Stop overpaying your financial advisor
Managing investments can seem daunting. Many people are simply unaware of what they’re paying, especially when feeling uncertain about how things work or even the questions we should be asking. This article will go over two common types of fee structures that are available in Jamaica. I hope you will be able to discern which is best for you and your financial goals.
The most common type of fee you may encounter is the trade fee, which usually involves a commission that goes toward your financial advisor. A percentage is charged per transaction on the account.
For example, to sell your stock in Apple will typically incur a two per cent trade fee of the value of the transaction. Then, as per your financial advisor’s recommendation, to purchase stock in another company will incur another two per cent. As you may notice, this could potentially give your financial advisor the incentive to make recommendations that increase the activity on your account, thus earning themselves more commissions.
On top of that the return on your portfolio now needs to exceed a break-even point of four per cent in order for those two transactions to be profitable to you. Sometimes it works, sometimes it doesn’t. I am not suggesting that all financial advisors are making unnecessary recommendations for their personal gain. However, I am indicating that you should be aware of how much of your returns are eroded by fees and commissions.
Everyone wants no fees, zero risk and double-digit returns. But, if it is too good to be true, it probably isn’t.
The most transparent fee you may encounter is the annual asset management fee. It is charged directly on the value of your portfolio as a fixed percentage. Depending on the arrangement, it is most likely charged quarterly. Therefore, regardless of how many trades are made on your account to buy/sell and reposition, you will not be charged for these transactions.
With this model there is no conflict of interest as it is in your investment firm’s best interest to generate higher returns on your account as this is what will give them higher commissions. When you’re making money, they’re making money.
If you want an actively managed, diversified portfolio that reflects your personal risk tolerance, you should ask your financial advisor about their products under their asset management fee model versus the commission model.
What does “actively managed, diversified portfolio” really mean? “Actively managed” refers to the attention and time that is given to your portfolio by the firm’s Asset Management team.
Imagine the benefits of sending your child to a large school versus a smaller school. The most obvious benefits are the one-on-one attention, the building of personal relationships and the ability to rectify a problem before it has gone on too long. The same exists within an actively managed portfolio. These types of portfolios require consistent re-examination, careful trading and rebalancing.
Since the investment advisory firm has vowed to absorb the cost of these, there is no incentive to overtrade.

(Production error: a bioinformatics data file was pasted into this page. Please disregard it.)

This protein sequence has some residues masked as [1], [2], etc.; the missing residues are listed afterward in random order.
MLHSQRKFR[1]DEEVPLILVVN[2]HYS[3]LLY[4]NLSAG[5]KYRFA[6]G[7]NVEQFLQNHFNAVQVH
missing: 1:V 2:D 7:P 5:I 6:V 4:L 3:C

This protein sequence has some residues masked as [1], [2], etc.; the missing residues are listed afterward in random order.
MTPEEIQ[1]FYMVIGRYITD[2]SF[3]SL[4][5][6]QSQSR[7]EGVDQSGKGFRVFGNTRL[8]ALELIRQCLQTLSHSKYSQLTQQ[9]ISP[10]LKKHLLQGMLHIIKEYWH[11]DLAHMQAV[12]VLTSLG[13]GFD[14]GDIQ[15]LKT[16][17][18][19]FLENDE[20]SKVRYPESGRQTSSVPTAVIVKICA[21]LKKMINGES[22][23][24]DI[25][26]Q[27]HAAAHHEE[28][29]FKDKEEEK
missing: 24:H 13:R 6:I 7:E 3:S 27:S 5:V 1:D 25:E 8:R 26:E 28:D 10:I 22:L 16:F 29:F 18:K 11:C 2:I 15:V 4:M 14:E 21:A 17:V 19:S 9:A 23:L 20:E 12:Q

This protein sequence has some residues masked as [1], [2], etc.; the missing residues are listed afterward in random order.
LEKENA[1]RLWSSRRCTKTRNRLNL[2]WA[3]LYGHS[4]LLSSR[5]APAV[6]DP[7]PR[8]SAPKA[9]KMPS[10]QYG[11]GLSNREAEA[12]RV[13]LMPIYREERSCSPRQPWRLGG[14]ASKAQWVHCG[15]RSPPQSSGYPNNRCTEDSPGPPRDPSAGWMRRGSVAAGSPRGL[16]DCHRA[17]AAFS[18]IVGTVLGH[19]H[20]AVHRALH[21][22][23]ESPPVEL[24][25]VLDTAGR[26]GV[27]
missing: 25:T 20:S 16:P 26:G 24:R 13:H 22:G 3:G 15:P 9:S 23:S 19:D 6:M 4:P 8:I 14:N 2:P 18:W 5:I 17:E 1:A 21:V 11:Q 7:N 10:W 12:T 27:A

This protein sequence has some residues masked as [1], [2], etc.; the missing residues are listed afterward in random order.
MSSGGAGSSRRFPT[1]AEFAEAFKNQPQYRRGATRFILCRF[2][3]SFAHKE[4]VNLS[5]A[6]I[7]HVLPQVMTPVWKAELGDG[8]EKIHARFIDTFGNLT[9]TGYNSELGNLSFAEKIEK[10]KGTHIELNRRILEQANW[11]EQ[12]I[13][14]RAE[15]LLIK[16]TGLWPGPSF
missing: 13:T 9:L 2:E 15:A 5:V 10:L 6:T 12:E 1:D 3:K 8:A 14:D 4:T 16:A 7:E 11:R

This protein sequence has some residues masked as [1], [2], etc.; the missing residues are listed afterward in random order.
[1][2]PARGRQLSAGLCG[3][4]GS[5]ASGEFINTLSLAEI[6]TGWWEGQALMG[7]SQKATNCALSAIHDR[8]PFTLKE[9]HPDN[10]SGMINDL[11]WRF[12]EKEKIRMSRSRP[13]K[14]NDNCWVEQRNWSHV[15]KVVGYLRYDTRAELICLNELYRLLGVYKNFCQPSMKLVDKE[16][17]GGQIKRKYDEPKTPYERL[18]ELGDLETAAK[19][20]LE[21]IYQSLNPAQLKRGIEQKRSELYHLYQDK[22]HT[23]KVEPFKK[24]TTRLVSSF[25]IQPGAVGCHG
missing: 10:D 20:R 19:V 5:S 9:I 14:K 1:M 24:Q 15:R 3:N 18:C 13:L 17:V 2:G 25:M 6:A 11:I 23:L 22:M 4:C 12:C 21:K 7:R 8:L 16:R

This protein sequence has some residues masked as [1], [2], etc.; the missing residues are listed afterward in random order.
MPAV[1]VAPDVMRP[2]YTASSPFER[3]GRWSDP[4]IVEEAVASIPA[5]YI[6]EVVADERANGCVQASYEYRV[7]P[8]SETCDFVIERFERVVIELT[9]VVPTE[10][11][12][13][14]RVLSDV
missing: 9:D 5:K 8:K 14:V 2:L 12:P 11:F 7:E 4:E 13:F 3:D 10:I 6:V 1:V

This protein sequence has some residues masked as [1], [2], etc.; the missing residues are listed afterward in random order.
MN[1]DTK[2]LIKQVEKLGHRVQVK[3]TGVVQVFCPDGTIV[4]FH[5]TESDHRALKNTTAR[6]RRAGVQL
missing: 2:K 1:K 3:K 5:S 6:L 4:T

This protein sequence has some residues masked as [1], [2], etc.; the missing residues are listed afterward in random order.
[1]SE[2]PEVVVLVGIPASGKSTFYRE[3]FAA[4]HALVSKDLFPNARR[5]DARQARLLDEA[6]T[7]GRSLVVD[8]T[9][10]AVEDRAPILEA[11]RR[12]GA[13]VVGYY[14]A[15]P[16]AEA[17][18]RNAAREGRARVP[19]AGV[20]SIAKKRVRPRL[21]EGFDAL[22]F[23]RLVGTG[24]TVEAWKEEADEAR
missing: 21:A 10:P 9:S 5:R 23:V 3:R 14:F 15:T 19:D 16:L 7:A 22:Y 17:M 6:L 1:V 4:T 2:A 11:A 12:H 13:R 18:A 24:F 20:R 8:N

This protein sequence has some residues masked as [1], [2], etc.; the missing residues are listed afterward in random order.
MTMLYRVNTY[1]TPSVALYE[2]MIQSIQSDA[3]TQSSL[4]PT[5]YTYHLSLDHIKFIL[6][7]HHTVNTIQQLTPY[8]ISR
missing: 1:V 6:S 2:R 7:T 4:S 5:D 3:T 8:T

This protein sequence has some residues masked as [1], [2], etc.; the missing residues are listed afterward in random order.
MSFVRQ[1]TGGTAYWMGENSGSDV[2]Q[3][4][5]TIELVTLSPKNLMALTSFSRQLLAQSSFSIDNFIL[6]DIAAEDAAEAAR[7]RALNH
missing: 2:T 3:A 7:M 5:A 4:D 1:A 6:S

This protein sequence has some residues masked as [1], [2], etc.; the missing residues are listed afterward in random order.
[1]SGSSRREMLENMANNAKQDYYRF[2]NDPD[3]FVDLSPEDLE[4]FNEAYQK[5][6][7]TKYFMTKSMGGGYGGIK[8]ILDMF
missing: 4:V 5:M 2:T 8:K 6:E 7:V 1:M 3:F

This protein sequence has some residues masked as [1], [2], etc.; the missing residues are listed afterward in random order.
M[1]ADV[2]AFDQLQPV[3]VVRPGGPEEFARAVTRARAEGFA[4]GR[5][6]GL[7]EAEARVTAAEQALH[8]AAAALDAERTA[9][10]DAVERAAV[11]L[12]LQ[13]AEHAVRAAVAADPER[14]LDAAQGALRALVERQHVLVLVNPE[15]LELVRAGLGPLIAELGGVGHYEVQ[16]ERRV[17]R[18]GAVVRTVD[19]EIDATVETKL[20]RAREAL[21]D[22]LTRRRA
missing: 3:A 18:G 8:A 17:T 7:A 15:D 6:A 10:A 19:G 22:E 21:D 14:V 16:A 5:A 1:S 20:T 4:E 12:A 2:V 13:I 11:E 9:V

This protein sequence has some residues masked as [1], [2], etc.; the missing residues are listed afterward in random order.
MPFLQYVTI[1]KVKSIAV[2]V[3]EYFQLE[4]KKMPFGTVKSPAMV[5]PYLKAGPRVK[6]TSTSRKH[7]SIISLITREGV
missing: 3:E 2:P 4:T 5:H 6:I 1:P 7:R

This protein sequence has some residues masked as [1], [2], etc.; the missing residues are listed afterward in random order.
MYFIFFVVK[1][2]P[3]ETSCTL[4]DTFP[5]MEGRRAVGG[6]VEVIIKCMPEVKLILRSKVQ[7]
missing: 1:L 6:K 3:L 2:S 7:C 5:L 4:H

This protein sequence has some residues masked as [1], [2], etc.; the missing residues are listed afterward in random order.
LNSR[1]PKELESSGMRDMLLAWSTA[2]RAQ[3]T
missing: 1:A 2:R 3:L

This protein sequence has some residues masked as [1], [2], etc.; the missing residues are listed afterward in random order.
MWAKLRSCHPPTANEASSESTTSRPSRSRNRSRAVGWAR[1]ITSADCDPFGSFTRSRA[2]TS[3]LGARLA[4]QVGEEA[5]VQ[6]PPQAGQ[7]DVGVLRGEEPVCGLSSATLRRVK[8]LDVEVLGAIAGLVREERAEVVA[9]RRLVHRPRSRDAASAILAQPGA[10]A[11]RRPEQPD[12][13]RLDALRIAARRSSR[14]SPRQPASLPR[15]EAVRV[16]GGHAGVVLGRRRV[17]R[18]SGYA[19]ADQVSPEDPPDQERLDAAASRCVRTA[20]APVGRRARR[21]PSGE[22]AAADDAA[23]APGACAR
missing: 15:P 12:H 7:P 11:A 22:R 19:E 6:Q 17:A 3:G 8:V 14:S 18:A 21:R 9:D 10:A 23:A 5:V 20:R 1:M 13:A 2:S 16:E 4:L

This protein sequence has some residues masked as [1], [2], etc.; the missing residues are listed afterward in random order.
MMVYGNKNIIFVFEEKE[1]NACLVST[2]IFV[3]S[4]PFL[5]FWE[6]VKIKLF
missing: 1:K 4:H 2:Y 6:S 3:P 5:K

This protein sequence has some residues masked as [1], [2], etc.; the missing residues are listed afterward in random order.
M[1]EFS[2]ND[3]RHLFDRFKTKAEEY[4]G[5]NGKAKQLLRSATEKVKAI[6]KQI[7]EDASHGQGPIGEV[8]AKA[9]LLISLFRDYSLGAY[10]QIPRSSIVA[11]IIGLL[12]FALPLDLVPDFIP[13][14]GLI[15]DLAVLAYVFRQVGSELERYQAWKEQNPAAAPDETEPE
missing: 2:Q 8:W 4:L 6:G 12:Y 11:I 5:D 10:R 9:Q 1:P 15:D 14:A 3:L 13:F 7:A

The “diversified” aspect speaks to the minimisation of risk through the selection of different types of assets. Most Jamaicans are highly risk-averse. This is understandable, given that we typically have to work a lot harder than those in a developed country, for the same or less income. Therefore, diversification is a strategy that asset managers use to protect their clients’ capital which they have worked so hard to attain.
Make inquiries to your financial advisor about what types of diversification strategies have been implemented for the protection of your investments.
Remember that financial advisors are told to sell the products and services that the firm has because they have quotas to meet. If you have never heard of the asset management model before, it is probably because the firm has not created these opportunities for their clients.
If after further inquiry you decide that you are paying too much in fees, then you should ask your advisor what options are available to reduce fees. A good advisor will be very upfront about asset management fees and ways to ensure that you are getting what you pay for.
If your portfolio is handled under a trade fee model, perhaps lower-cost alternatives need to be investigated. For example, instead of having a portfolio consisting of only mutual funds, you may want to consider adding Exchange Traded Funds (ETFs) and individual stocks to the mixture.
In the end, of course, proper asset management comes down to the big picture. It’s about building the portfolio that is right for you, which should take into account more than just cost, but the risk you’re willing to take on, whether you’re seeking active or passive management, and whether there are other services that you receive in exchange for the fees you pay.
It’s critical that you understand and are comfortable with your management plan, and the best way to ensure that is through education. With this article on fees and fee structures, you have taken the first step in understanding some of the important details about the management of your accounts, which gives you the power to steer your portfolio management in the direction that is right for you.
Alanah Jones is a brand supervisor at Stocks and Securities Limited.